Anne Mette is an experienced private nurse and has several times handled terminal courses. There are many benefits to terminal care in your own home. Here she talks about terminal care and how, as a private nurse, she can make a difference by providing good nursing care to the dying and support to relatives.
Terminal care at home is organized with patient and relatives
Through good communication, Anne Mette ensures that patients and relatives can feel comfortable with her presence throughout the terminal care course. It is about listening and being present in the meeting with those involved and showing compassion in a professional way that inspires confidence and trust.
“Sometimes we have been in contact with the patient for a long time, while with others we only step in at the final stage. The common denominator is that I have to track the needs of the patient and the family. I have to find out who makes the decisions and what their wishes are. Many times it can be difficult for relatives to make decisions. They have to decide on many things. It can be anything from the patient’s last wish, contacting home care, and funeral arrangements to coordinating with their own doctor. When I know the family, I can step in and guide them through the process so they can make the decisions without it being too overwhelming.”
Home hospice with a private nurse
We find that more and more terminally ill patients have the wish to pass away in their own homes. The patient’s home must function as a hospice, where the patient remains in his or her own environment until the end.
“When the end of life is approaching for my patients, palliation – the relief of anxiety, nausea, and pain – is particularly important. It’s important that the patient is not in pain, but is comfortable. And people are usually most comfortable and secure in their own environment. Hospice in the patient’s own home is therefore an ideal solution. We are a small team of private nurses who know the patient and relatives well. We stay professionally in the background, but are always available.”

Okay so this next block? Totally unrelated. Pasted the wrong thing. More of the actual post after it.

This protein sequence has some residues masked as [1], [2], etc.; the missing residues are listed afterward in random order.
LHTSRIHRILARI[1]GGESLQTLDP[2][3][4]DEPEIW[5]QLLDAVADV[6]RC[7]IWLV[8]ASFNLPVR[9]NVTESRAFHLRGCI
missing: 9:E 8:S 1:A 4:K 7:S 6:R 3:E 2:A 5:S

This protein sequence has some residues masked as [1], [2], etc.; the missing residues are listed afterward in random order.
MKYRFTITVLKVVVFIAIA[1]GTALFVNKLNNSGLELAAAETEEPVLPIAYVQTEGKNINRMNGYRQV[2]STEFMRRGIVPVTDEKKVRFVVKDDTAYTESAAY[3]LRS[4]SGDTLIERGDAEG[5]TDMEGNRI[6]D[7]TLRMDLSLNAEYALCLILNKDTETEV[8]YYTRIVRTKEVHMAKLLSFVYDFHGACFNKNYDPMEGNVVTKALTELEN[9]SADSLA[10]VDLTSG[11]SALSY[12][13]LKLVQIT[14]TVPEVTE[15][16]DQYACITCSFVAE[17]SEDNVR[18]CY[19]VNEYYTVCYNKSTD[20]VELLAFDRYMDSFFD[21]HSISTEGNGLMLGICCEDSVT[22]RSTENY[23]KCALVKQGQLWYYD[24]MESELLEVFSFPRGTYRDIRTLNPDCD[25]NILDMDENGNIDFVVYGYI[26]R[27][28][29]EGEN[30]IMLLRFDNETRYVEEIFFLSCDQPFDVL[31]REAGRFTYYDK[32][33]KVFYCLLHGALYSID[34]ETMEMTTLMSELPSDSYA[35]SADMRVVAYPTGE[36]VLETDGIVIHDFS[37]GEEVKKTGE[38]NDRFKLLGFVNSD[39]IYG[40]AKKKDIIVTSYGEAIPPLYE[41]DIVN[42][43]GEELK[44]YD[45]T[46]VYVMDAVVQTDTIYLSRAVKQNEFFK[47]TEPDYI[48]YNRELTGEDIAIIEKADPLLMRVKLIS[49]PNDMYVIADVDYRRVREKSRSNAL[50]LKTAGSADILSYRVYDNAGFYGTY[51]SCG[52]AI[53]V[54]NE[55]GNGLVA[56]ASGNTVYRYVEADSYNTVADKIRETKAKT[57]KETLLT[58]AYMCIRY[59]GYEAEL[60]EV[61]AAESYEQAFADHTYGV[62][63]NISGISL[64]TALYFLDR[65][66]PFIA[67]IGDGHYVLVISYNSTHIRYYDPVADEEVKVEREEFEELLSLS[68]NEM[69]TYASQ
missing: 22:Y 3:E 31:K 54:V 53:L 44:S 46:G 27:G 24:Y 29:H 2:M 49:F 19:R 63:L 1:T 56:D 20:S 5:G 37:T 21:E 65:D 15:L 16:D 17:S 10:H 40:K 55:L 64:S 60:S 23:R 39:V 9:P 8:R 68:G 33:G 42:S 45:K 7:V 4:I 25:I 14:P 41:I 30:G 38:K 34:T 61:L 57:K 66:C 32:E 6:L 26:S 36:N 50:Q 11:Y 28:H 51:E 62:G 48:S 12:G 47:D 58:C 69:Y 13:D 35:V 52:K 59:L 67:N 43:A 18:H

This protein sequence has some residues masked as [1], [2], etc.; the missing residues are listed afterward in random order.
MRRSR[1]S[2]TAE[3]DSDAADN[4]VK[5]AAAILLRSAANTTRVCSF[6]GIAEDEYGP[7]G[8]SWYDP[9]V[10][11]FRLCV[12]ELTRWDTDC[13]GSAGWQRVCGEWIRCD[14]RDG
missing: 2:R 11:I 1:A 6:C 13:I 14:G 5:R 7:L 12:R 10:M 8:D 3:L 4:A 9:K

How a private nurse can make a difference through terminal care at home
“For the dying person, I can make a difference on both a physical and psychological level. Physically, I can reduce the patient’s pain. I can also relieve stomach problems and provide wound care for the wounds that can come from being bedridden. Psychologically, I can help ease anxiety and create reassurance about the situation through conversation. Some people need to have things said and maybe write things down. Everything I do is to ensure that the patient has as dignified a death as they can, and that fulfills the wishes they have.”
Support for relatives of terminal patients
There are many things that relatives of terminal patients have to deal with, think about, and be involved in. This can make the situation very overwhelming as the relatives are also in the process of grieving.
“My job is very much about anticipating the needs of relatives and thereby being at the forefront of what they will need. That way, I can relieve some of the stress they’re carrying. Often I also find that they have a lot of questions. These can be about anything from medication and pain relief to funeral preparations. Whatever it is, relatives can come to me.”
Collaboration with doctor, public home care, nursing home and others involved
In addition to working with relatives and the terminal patient, Anne Mette also coordinates with other parties: “Often there is a doctor, public home care, or others involved. With my nursing background, I can coordinate the different instances to best suit the patient’s terminal course. This also greatly relieves the family, who have these tasks taken off their shoulders.”